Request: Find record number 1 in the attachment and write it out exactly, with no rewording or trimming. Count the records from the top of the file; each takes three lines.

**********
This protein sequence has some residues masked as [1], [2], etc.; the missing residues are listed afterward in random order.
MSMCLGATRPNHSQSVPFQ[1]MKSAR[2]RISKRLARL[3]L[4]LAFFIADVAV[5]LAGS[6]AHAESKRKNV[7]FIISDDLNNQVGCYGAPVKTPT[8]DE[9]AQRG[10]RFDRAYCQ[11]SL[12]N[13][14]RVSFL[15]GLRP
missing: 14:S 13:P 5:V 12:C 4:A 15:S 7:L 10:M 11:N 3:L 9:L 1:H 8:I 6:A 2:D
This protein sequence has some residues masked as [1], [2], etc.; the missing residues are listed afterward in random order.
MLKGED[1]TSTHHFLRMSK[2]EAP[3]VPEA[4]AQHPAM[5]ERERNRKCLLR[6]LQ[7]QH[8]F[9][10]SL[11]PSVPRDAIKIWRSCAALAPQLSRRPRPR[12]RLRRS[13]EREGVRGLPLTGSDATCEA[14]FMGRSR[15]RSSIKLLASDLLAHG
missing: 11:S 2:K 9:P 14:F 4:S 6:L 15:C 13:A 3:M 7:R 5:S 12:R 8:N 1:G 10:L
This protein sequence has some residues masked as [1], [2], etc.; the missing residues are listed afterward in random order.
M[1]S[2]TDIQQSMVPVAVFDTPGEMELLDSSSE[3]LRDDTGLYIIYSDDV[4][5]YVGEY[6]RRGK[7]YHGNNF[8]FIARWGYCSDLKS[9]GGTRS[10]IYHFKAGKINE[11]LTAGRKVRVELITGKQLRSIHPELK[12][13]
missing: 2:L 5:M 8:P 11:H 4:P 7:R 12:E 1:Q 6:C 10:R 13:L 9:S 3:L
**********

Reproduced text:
This protein sequence has some residues masked as [1], [2], etc.; the missing residues are listed afterward in random order.
MSMCLGATRPNHSQSVPFQ[1]MKSAR[2]RISKRLARL[3]L[4]LAFFIADVAV[5]LAGS[6]AHAESKRKNV[7]FIISDDLNNQVGCYGAPVKTPT[8]DE[9]AQRG[10]RFDRAYCQ[11]SL[12]N[13][14]RVSFL[15]GLRP
missing: 14:S 13:P 5:V 12:C 4:A 15:S 7:L 10:M 11:N 3:L 9:L 1:H 8:I 6:A 2:D